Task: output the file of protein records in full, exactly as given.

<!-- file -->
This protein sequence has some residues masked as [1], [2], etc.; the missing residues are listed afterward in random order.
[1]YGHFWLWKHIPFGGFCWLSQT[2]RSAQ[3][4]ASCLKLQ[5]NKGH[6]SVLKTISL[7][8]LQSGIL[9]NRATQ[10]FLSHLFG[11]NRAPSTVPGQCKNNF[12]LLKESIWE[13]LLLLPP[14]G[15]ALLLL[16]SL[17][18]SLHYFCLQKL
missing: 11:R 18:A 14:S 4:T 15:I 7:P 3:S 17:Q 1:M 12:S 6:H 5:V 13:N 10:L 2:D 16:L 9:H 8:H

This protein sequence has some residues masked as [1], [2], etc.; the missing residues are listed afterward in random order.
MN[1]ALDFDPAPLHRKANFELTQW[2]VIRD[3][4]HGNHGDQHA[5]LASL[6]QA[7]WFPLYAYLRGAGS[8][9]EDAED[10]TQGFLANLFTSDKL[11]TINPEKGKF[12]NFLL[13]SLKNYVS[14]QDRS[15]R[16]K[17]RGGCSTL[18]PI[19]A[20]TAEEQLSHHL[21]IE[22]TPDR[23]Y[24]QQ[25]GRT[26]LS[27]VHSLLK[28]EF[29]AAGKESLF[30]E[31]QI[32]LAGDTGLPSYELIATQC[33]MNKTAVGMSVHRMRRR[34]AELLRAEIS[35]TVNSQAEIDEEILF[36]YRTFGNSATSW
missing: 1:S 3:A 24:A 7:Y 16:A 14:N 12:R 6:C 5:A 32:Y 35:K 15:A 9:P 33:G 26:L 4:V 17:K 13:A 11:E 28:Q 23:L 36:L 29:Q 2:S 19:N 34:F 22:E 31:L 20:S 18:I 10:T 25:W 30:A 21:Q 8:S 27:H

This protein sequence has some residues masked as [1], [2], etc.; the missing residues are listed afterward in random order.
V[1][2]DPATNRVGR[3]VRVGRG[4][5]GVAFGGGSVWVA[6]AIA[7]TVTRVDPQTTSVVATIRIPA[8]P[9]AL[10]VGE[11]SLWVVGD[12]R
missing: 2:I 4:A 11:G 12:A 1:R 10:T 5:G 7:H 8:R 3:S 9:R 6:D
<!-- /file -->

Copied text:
This protein sequence has some residues masked as [1], [2], etc.; the missing residues are listed afterward in random order.
[1]YGHFWLWKHIPFGGFCWLSQT[2]RSAQ[3][4]ASCLKLQ[5]NKGH[6]SVLKTISL[7][8]LQSGIL[9]NRATQ[10]FLSHLFG[11]NRAPSTVPGQCKNNF[12]LLKESIWE[13]LLLLPP[14]G[15]ALLLL[16]SL[17][18]SLHYFCLQKL
missing: 11:R 18:A 14:S 4:T 15:I 7:P 3:S 17:Q 1:M 12:S 6:H 5:V 13:N 10:L 2:D 16:L 9:H 8:H

This protein sequence has some residues masked as [1], [2], etc.; the missing residues are listed afterward in random order.
MN[1]ALDFDPAPLHRKANFELTQW[2]VIRD[3][4]HGNHGDQHA[5]LASL[6]QA[7]WFPLYAYLRGAGS[8][9]EDAED[10]TQGFLANLFTSDKL[11]TINPEKGKF[12]NFLL[13]SLKNYVS[14]QDRS[15]R[16]K[17]RGGCSTL[18]PI[19]A[20]TAEEQLSHHL[21]IE[22]TPDR[23]Y[24]QQ[25]GRT[26]LS[27]VHSLLK[28]EF[29]AAGKESLF[30]E[31]QI[32]LAGDTGLPSYELIATQC[33]MNKTAVGMSVHRMRRR[34]AELLRAEIS[35]TVNSQAEIDEEILF[36]YRTFGNSATSW
missing: 1:S 3:A 24:A 7:Y 16:A 14:N 12:R 6:C 5:A 32:Y 35:K 15:A 9:P 33:G 26:L 4:V 17:K 13:A 11:E 28:Q 23:L 36:L 29:Q 2:S 19:N 34:F 22:E 31:L 20:S 18:I 10:T 25:W 30:A 21:Q 8:S 27:H

This protein sequence has some residues masked as [1], [2], etc.; the missing residues are listed afterward in random order.
V[1][2]DPATNRVGR[3]VRVGRG[4][5]GVAFGGGSVWVA[6]AIA[7]TVTRVDPQTTSVVATIRIPA[8]P[9]AL[10]VGE[11]SLWVVGD[12]R
missing: 2:I 4:A 11:G 12:A 1:R 10:T 5:G 7:H 8:R 3:S 9:R 6:D